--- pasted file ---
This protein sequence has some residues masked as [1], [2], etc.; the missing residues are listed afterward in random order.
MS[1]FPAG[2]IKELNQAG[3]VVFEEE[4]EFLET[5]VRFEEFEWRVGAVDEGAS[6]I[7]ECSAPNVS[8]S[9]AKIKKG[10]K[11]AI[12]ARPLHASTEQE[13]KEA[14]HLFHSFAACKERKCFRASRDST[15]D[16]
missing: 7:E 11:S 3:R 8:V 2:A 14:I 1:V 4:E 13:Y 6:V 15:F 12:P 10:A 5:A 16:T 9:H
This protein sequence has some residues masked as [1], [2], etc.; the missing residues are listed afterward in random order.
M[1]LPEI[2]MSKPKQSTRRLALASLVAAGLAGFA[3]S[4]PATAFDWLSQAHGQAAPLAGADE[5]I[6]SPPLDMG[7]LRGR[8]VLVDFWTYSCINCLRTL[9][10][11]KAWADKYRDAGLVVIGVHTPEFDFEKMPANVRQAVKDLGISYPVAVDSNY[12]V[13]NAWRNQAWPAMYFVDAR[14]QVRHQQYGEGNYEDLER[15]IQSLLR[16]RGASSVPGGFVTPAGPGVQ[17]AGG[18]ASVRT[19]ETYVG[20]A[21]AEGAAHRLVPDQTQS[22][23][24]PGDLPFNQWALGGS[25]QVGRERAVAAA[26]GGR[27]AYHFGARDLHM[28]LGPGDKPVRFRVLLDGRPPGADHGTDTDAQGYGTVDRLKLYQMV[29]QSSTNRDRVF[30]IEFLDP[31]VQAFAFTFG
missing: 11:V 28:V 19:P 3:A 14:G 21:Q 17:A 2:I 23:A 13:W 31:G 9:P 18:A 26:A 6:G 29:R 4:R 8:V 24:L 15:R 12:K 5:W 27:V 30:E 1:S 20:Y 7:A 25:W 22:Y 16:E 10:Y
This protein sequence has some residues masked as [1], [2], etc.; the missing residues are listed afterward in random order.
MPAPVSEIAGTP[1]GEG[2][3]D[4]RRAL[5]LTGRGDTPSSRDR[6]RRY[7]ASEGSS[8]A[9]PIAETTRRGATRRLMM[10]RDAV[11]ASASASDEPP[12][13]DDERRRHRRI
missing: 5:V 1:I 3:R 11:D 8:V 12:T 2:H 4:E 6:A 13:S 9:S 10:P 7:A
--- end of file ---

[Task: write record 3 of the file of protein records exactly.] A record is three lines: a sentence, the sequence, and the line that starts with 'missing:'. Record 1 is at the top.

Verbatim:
This protein sequence has some residues masked as [1], [2], etc.; the missing residues are listed afterward in random order.
MPAPVSEIAGTP[1]GEG[2][3]D[4]RRAL[5]LTGRGDTPSSRDR[6]RRY[7]ASEGSS[8]A[9]PIAETTRRGATRRLMM[10]RDAV[11]ASASASDEPP[12][13]DDERRRHRRI
missing: 5:V 1:I 3:R 11:D 8:V 12:T 2:H 4:E 6:A 13:S 9:S 10:P 7:A